WHAT A DIFFERENCE THREE MONTHS MAKES — Aerial shots from March 5 and June 24 compare the amount of vegetation in Lake Helen Lake. PHOTOS BY ANTHONY DeFEO/FLYING CAT DRONEWORKS

How did the lake decline?

Over the years, Lake Helen Lake – already struggling with a diminishing water flow and fluctuating water level – became overwhelmed with hyperinvasive hydrilla, a hardy plant that finds conditions perfect for rampant growth in many of Florida lakes.

Hydrilla was the most prolific and most dangerous among several types of invasive plants and aquatic weeds that needed to be cleared from the lake. Among other problems it causes, thick patches of hydrilla can entangle the limbs of swimmers — especially children — and increase the risk of drowning.

Hydrilla is thought to have originated as a threat to Florida waterways decades ago, when aquarium dealers imported the plant from Sri Lanka, and then dumped it in lakes and streams when it proved unsuitable as an aquarium plant.

It is often carried from one waterway to another when it covertly hitches a ride on a boat trailer.

– Eli Witek

Lake Helen has made major progress in its citizen-led effort to clean up the city’s namesake lake.

The Committee to Save Lake Helen Lake, whose members are concerned citizen volunteers, has steadily gained ground this year in an effort to clear the lake of invasive vegetation, making it safe for recreational activities and improving the health of the water body.

A big boost for the effort came June 25 when Mayor Daisy Raisler announced that Gov. Ron DeSantis had signed into law a bill that provides $43,500 to clear a land bridge that has restricted the lake’s natural flow.

The Florida Legislature ended its session in early May, and the bill was still alive after the dust cleared, an achievement in its own right. Fewer than 200 bills out of thousands filed by legislators made it to the governor this year.

While the appropriations bill awaited an uncertain fate on the governor’s desk earlier this month, the Lake Helen committee organized volunteers every weekend to manually remove invasive vegetation that had died off in the lake after the Florida Fish and Wildlife Conservation Commission sprayed a nontoxic herbicide.

The involvement of FWC also was a coup. The wildlife agency took a particular interest in Lake Helen Lake after committee members and members of the City Commission, including Vice Mayor Vernon Burton, attended multiple public FWC meetings.

FWC plans to introduce sterile grass carp in the fall, and the fish will clear out even more of the vegetation. In the meantime, the group secured a permit to remove the vegetation manually and worked overtime with a rotating assortment of volunteers to clean up the shorelines before Lake Helen’s annual lakeside July Fourth celebration.

Armed with pitchforks, small boats and canoes — and an ingenious winching system — the group waded into the effort for hours every weekend for the past month-and-a-half. On one recent Sunday, volunteers cleared away more than 90 cubic yards of dead vegetation, which was hauled away by Rough Cut Tractor Service, a local business.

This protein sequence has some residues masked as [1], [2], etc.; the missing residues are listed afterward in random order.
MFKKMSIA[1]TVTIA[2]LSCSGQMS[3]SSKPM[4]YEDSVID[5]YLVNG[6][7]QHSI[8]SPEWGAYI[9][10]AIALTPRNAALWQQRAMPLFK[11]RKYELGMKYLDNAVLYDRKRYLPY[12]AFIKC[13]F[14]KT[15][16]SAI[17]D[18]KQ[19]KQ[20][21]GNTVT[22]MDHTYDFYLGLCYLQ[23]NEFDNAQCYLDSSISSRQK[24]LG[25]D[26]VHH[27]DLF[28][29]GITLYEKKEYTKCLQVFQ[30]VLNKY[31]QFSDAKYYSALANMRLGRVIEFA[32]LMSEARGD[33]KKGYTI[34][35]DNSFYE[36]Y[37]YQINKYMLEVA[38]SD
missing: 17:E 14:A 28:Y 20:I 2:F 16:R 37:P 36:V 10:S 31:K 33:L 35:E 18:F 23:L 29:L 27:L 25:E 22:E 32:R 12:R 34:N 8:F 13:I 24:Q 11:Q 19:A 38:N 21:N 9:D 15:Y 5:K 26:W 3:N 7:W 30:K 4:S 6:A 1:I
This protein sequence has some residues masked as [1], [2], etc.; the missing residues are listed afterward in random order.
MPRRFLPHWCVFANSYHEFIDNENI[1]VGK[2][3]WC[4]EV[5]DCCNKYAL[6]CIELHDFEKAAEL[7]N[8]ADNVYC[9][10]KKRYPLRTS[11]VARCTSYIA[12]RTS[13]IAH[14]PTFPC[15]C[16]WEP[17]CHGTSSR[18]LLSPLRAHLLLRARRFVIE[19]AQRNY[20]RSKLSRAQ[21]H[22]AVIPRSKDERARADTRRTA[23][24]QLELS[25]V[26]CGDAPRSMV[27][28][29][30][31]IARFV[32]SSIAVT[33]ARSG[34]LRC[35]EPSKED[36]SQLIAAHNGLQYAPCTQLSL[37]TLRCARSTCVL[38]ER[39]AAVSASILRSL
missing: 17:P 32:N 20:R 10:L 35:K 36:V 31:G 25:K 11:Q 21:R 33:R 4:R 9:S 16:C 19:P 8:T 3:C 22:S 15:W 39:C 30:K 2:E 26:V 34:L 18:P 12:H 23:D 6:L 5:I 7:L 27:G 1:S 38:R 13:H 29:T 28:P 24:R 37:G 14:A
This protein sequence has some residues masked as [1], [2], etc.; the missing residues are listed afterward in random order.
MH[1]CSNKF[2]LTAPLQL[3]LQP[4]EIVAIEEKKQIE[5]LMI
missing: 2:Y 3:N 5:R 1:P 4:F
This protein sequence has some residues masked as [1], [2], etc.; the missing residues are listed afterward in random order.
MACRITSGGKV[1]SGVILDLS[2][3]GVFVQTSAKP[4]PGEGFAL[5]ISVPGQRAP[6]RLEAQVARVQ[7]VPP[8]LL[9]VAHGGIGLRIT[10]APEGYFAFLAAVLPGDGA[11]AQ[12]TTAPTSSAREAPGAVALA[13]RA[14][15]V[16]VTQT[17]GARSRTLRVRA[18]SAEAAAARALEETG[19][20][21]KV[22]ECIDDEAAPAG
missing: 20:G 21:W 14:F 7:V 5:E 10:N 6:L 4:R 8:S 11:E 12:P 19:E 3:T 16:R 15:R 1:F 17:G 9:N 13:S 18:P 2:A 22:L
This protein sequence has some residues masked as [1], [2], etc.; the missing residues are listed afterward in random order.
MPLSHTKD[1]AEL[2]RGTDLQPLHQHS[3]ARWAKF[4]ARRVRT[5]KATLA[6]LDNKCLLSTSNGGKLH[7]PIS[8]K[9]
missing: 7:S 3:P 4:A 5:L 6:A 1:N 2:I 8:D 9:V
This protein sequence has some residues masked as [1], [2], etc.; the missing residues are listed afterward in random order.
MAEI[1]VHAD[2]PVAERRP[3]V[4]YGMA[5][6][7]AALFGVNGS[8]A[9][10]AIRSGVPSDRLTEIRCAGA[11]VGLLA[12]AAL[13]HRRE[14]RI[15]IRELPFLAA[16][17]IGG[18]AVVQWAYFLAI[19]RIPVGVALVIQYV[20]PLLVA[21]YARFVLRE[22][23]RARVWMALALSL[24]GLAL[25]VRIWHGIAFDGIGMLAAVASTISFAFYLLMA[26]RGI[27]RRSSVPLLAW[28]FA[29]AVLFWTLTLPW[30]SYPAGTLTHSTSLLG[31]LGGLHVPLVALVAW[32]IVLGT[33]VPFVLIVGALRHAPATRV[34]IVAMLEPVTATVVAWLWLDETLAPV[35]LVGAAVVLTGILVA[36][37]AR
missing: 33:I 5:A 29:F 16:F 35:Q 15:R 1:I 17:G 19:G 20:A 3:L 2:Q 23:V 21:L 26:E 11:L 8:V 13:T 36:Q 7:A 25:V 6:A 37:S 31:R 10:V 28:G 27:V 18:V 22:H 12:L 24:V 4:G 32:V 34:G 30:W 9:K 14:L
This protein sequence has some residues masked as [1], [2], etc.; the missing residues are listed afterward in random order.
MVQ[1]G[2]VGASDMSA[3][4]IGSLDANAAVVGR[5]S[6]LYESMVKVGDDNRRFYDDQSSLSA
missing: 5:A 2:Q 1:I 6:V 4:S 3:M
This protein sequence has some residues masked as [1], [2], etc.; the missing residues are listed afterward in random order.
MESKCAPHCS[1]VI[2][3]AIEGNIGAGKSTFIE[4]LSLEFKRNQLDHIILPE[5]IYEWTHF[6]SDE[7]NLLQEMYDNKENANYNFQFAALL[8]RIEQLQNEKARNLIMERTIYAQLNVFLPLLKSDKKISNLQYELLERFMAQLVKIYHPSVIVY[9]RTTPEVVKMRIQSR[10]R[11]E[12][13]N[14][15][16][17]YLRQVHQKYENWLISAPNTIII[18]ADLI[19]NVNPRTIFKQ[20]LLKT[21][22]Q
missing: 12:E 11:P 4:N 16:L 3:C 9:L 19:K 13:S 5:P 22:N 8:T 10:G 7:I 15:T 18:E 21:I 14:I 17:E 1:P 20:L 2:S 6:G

The process was by no means easy. Many volunteers spent time neck-deep in water and ankle-deep in muck, cutting through thickets of an invasive kind of primrose willow, an aquatic weed.

Residents stopped to view the progress, and some, like Arlene Raffa, brought the volunteers refreshments, including water, Gatorade and fresh watermelon.

With the support of the City Commission, which recently allocated $5,000 to the cleanup effort, the Committee to Save Lake Helen Lake hired Sorko Services, an aquatic-services company, to use an aquatic tractor to scoop even more tonnage from the lake.

The efforts paid off. The boat ramp to the lake, which until recently was closed because of the hydrilla infestation, is open, and pictures show the dramatic transformation.

With a clear shoreline, residents can now fish, swim, and canoe safely in the lake, which has been a centerpiece of the town for more than 100 years.

Come fall, the Committee to Save Lake Helen Lake plans to add 4,000 native plants to the shoreline.

The huge strides forward wouldn’t have been made without the support of the City Commission, members of the committee said.

“[Vice Mayor] Vernon and [Mayor] Daisy in particular made a big impact, but having the entire commission support our efforts was vital to the success of this project, because everyone had the same goal in mind,” Committee to Save Lake Helen Lake Secretary Joy Taylor said.

To keep the effort fresh in the minds of lawmakers as the land-bridge cleanup bill wound through months of meetings in Tallahassee, Mayor Raisler sent handwritten letters to all the members of the state Agriculture Committee.

Raisler, who also originally put together the packet of information for the bill, reached out to Volusia County Council Member Barb Girtman for a final push, once the bill had successfully passed through both houses, and was awaiting the governor’s signature.

“A community came together, made up of citizens, elected officials, and local government,” Raisler said.


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